From prize-winning short-story writer Cate Kennedy comes a new collection to rival her highly acclaimed Dark Roots.
In Like a House on Fire, Kennedy once again takes ordinary lives and dissects their ironies, injustices, and pleasures with her humane eye and wry sense of humour.
In 'Laminex and Mirrors', a young woman working as a cleaner in a hospital helps an elderly patient defy doctor's orders. In 'Cross - Country', a jilted lover manages to misinterpret her ex's new life. And in 'Ashes', a son accompanies his mother on a journey to scatter his father's remains, while lifelong resentments simmer in the background. Cate Kennedy's poignant short stories find the beauty and tragedy in illness and mortality, life and love.
Cate Kennedy is the author of the highly acclaimed novel The World Beneath, which won the People's Choice Award in the NSW Premier's Literary Awards in 2010. It was also shortlisted for The Age fiction prize 2010 and the ASA Barbara Jefferis Award 2010, among others. She is an award-winning short-story writer whose work has been published widely.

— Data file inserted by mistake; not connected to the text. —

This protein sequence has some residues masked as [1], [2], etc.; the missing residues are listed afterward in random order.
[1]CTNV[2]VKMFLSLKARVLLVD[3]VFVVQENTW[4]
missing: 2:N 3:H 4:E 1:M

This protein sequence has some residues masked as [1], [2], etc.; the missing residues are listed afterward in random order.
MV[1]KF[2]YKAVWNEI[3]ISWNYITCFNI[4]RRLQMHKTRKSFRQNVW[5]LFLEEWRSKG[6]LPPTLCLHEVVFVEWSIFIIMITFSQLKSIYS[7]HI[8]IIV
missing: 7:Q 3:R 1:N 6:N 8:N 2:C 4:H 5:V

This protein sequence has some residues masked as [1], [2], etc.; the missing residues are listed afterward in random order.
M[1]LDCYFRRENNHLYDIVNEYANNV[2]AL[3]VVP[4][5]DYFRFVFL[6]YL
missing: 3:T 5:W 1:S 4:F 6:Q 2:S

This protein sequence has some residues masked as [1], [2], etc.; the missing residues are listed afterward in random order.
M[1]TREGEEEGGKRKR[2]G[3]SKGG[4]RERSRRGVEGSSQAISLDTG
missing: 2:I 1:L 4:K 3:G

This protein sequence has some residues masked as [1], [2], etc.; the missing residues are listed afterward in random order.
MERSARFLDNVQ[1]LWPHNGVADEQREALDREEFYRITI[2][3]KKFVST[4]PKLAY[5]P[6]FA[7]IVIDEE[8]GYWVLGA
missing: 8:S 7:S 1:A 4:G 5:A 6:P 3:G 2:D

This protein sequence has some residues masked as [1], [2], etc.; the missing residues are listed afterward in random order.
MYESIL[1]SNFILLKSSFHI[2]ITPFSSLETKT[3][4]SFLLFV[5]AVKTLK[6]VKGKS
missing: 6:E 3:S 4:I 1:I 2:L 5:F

Her collection, Dark Roots, was shortlisted for the Steele Rudd Award in the Queensland Premier's Literary Awards and for the Australian Literature Society Gold Medal. Cate is also the author of the travel memoirs Sing, and Don't Cry, and the poetry collections Joyflight and Signs of Other Fires. Her book The Taste of River Water: New and Selected Poems by Cate Kennedy was published in 2011.
What listeners say about Like a House on Fire
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- Sue Dobbing
Great narration. understated stories. what you hear is just the tip of the iceberg. So much going on in the meaning.
Loved these short stories
I'm not nomally a fan of short stories, but when I heard the author being interviewed on Conversations, she was so pleasantly entertaining that I decided to try something different. I took a break after each story (which doesn't always suit) and it made each story more memorable.
The lives in each story were mostly hard lives. There was very little to laugh about but somehow the moral of "things could be worse" shone through.
The stories were memorable and I will definitely read more by this author